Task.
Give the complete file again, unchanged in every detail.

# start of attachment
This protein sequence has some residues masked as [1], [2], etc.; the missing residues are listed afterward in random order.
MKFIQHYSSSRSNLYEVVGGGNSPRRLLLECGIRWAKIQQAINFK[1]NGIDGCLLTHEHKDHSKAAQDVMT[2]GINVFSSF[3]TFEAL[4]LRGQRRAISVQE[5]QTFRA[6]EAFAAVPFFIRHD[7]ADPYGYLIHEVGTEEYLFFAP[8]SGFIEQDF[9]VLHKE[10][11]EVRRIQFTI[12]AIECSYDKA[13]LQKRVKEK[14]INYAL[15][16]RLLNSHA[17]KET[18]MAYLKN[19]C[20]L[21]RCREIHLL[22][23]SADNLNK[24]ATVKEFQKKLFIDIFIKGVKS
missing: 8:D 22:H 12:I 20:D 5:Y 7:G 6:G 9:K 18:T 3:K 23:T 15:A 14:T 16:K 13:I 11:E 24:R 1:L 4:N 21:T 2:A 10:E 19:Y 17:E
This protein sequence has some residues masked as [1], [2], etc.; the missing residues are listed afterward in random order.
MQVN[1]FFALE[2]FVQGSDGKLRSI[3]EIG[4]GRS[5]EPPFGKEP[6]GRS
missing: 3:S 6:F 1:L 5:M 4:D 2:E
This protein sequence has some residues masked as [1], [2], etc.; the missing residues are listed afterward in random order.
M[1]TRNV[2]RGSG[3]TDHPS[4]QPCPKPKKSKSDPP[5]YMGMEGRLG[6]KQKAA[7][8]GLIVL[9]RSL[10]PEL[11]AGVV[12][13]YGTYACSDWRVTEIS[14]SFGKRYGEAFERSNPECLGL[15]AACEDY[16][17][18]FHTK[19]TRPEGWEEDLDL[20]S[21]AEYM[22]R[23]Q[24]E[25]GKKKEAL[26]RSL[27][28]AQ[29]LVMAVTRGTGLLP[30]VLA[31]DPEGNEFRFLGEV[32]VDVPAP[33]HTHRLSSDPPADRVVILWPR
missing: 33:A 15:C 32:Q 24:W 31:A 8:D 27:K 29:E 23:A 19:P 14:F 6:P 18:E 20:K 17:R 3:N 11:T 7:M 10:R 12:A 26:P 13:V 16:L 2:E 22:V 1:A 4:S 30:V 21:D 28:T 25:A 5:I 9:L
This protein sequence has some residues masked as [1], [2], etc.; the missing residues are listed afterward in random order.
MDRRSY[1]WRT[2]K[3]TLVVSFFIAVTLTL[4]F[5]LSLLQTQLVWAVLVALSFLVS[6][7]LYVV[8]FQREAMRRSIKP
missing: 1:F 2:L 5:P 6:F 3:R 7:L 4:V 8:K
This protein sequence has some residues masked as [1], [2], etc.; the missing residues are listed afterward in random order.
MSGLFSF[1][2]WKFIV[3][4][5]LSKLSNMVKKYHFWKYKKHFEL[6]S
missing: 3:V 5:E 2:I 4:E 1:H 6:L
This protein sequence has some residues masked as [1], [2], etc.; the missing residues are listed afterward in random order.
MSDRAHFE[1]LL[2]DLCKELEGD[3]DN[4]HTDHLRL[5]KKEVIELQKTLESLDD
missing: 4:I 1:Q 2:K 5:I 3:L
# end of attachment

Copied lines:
This protein sequence has some residues masked as [1], [2], etc.; the missing residues are listed afterward in random order.
MKFIQHYSSSRSNLYEVVGGGNSPRRLLLECGIRWAKIQQAINFK[1]NGIDGCLLTHEHKDHSKAAQDVMT[2]GINVFSSF[3]TFEAL[4]LRGQRRAISVQE[5]QTFRA[6]EAFAAVPFFIRHD[7]ADPYGYLIHEVGTEEYLFFAP[8]SGFIEQDF[9]VLHKE[10][11]EVRRIQFTI[12]AIECSYDKA[13]LQKRVKEK[14]INYAL[15][16]RLLNSHA[17]KET[18]MAYLKN[19]C[20]L[21]RCREIHLL[22][23]SADNLNK[24]ATVKEFQKKLFIDIFIKGVKS
missing: 8:D 22:H 12:I 20:D 5:Y 7:G 6:G 9:K 18:T 3:K 23:T 15:A 14:T 16:K 13:I 11:E 24:R 1:L 4:N 21:T 2:A 10:E 19:Y 17:E
This protein sequence has some residues masked as [1], [2], etc.; the missing residues are listed afterward in random order.
MQVN[1]FFALE[2]FVQGSDGKLRSI[3]EIG[4]GRS[5]EPPFGKEP[6]GRS
missing: 3:S 6:F 1:L 5:M 4:D 2:E
This protein sequence has some residues masked as [1], [2], etc.; the missing residues are listed afterward in random order.
M[1]TRNV[2]RGSG[3]TDHPS[4]QPCPKPKKSKSDPP[5]YMGMEGRLG[6]KQKAA[7][8]GLIVL[9]RSL[10]PEL[11]AGVV[12][13]YGTYACSDWRVTEIS[14]SFGKRYGEAFERSNPECLGL[15]AACEDY[16][17][18]FHTK[19]TRPEGWEEDLDL[20]S[21]AEYM[22]R[23]Q[24]E[25]GKKKEAL[26]RSL[27][28]AQ[29]LVMAVTRGTGLLP[30]VLA[31]DPEGNEFRFLGEV[32]VDVPAP[33]HTHRLSSDPPADRVVILWPR
missing: 33:A 15:C 32:Q 24:W 31:A 8:D 27:K 29:E 23:A 19:P 14:F 6:P 18:E 20:K 17:R 3:N 11:T 7:M 10:R 12:A 26:P 13:V 16:L 2:E 22:V 1:A 4:S 30:V 21:D 28:T 25:A 5:I 9:L
This protein sequence has some residues masked as [1], [2], etc.; the missing residues are listed afterward in random order.
MDRRSY[1]WRT[2]K[3]TLVVSFFIAVTLTL[4]F[5]LSLLQTQLVWAVLVALSFLVS[6][7]LYVV[8]FQREAMRRSIKP
missing: 1:F 2:L 5:P 6:F 3:R 7:L 4:V 8:K
This protein sequence has some residues masked as [1], [2], etc.; the missing residues are listed afterward in random order.
MSGLFSF[1][2]WKFIV[3][4][5]LSKLSNMVKKYHFWKYKKHFEL[6]S
missing: 3:V 5:E 2:I 4:E 1:H 6:L
This protein sequence has some residues masked as [1], [2], etc.; the missing residues are listed afterward in random order.
MSDRAHFE[1]LL[2]DLCKELEGD[3]DN[4]HTDHLRL[5]KKEVIELQKTLESLDD
missing: 4:I 1:Q 2:K 5:I 3:L